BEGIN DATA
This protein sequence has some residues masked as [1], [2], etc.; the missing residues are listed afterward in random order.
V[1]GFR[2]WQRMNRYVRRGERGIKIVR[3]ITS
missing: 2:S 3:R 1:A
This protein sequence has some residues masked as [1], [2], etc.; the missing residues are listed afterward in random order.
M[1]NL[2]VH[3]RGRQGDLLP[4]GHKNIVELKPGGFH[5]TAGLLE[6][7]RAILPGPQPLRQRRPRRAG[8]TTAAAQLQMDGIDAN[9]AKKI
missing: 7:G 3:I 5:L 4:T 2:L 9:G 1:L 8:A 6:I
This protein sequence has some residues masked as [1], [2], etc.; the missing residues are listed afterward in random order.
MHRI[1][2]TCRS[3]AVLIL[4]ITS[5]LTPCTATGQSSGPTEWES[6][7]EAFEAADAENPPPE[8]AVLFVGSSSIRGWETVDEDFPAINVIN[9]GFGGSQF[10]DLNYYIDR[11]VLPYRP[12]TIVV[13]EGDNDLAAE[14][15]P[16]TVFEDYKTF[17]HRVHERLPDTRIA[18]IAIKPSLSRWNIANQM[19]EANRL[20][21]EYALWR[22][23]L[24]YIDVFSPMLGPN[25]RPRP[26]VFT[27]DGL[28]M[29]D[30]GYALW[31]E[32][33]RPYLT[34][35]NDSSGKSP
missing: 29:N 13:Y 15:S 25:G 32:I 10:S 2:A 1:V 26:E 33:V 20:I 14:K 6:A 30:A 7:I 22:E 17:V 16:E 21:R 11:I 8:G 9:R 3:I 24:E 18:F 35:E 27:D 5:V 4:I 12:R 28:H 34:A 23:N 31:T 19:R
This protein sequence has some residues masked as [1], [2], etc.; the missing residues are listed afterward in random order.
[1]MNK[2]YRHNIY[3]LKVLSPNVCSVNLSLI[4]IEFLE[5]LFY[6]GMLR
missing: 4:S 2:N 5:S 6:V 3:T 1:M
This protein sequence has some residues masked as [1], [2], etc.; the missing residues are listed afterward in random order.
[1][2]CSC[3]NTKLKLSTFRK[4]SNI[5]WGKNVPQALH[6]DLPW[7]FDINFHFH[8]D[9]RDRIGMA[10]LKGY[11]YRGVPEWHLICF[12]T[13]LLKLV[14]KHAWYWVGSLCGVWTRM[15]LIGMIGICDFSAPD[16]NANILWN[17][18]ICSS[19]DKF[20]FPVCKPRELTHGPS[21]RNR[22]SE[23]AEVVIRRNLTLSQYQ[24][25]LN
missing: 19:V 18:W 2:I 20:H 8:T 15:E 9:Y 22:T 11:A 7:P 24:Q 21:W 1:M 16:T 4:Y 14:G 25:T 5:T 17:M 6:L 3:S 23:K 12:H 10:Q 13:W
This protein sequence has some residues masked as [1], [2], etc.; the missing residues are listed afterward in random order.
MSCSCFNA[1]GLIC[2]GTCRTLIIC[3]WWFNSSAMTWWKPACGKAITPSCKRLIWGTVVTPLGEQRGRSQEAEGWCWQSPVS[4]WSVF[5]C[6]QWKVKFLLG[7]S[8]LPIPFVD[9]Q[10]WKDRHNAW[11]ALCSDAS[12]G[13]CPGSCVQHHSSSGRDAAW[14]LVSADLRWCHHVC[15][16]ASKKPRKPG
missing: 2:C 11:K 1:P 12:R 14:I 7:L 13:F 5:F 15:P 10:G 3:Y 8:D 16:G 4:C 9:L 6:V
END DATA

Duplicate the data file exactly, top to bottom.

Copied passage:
This protein sequence has some residues masked as [1], [2], etc.; the missing residues are listed afterward in random order.
V[1]GFR[2]WQRMNRYVRRGERGIKIVR[3]ITS
missing: 2:S 3:R 1:A
This protein sequence has some residues masked as [1], [2], etc.; the missing residues are listed afterward in random order.
M[1]NL[2]VH[3]RGRQGDLLP[4]GHKNIVELKPGGFH[5]TAGLLE[6][7]RAILPGPQPLRQRRPRRAG[8]TTAAAQLQMDGIDAN[9]AKKI
missing: 7:G 3:I 5:L 4:T 2:L 9:G 1:L 8:A 6:I
This protein sequence has some residues masked as [1], [2], etc.; the missing residues are listed afterward in random order.
MHRI[1][2]TCRS[3]AVLIL[4]ITS[5]LTPCTATGQSSGPTEWES[6][7]EAFEAADAENPPPE[8]AVLFVGSSSIRGWETVDEDFPAINVIN[9]GFGGSQF[10]DLNYYIDR[11]VLPYRP[12]TIVV[13]EGDNDLAAE[14][15]P[16]TVFEDYKTF[17]HRVHERLPDTRIA[18]IAIKPSLSRWNIANQM[19]EANRL[20][21]EYALWR[22][23]L[24]YIDVFSPMLGPN[25]RPRP[26]VFT[27]DGL[28]M[29]D[30]GYALW[31]E[32][33]RPYLT[34][35]NDSSGKSP
missing: 29:N 13:Y 15:S 25:G 32:I 10:S 2:A 1:V 26:E 33:V 20:I 14:K 6:A 30:A 7:I 22:E 17:V 16:E 21:R 11:I 8:G 9:R 3:I 24:E 18:F 35:E 27:D 5:V 4:I 12:R 28:H 34:A 23:N 31:T 19:R
This protein sequence has some residues masked as [1], [2], etc.; the missing residues are listed afterward in random order.
[1]MNK[2]YRHNIY[3]LKVLSPNVCSVNLSLI[4]IEFLE[5]LFY[6]GMLR
missing: 4:S 2:N 5:S 6:V 3:T 1:M
This protein sequence has some residues masked as [1], [2], etc.; the missing residues are listed afterward in random order.
[1][2]CSC[3]NTKLKLSTFRK[4]SNI[5]WGKNVPQALH[6]DLPW[7]FDINFHFH[8]D[9]RDRIGMA[10]LKGY[11]YRGVPEWHLICF[12]T[13]LLKLV[14]KHAWYWVGSLCGVWTRM[15]LIGMIGICDFSAPD[16]NANILWN[17][18]ICSS[19]DKF[20]FPVCKPRELTHGPS[21]RNR[22]SE[23]AEVVIRRNLTLSQYQ[24][25]LN
missing: 19:V 18:W 2:I 20:H 8:T 15:E 9:Y 22:T 11:A 7:P 24:Q 21:W 1:M 16:T 4:Y 14:G 25:T 5:T 17:M 6:L 3:S 23:K 12:H 10:Q 13:W
This protein sequence has some residues masked as [1], [2], etc.; the missing residues are listed afterward in random order.
MSCSCFNA[1]GLIC[2]GTCRTLIIC[3]WWFNSSAMTWWKPACGKAITPSCKRLIWGTVVTPLGEQRGRSQEAEGWCWQSPVS[4]WSVF[5]C[6]QWKVKFLLG[7]S[8]LPIPFVD[9]Q[10]WKDRHNAW[11]ALCSDAS[12]G[13]CPGSCVQHHSSSGRDAAW[14]LVSADLRWCHHVC[15][16]ASKKPRKPG
missing: 2:C 11:K 1:P 12:R 14:I 7:L 13:F 5:F 15:P 10:G 3:Y 8:D 16:G 4:C 9:L 6:V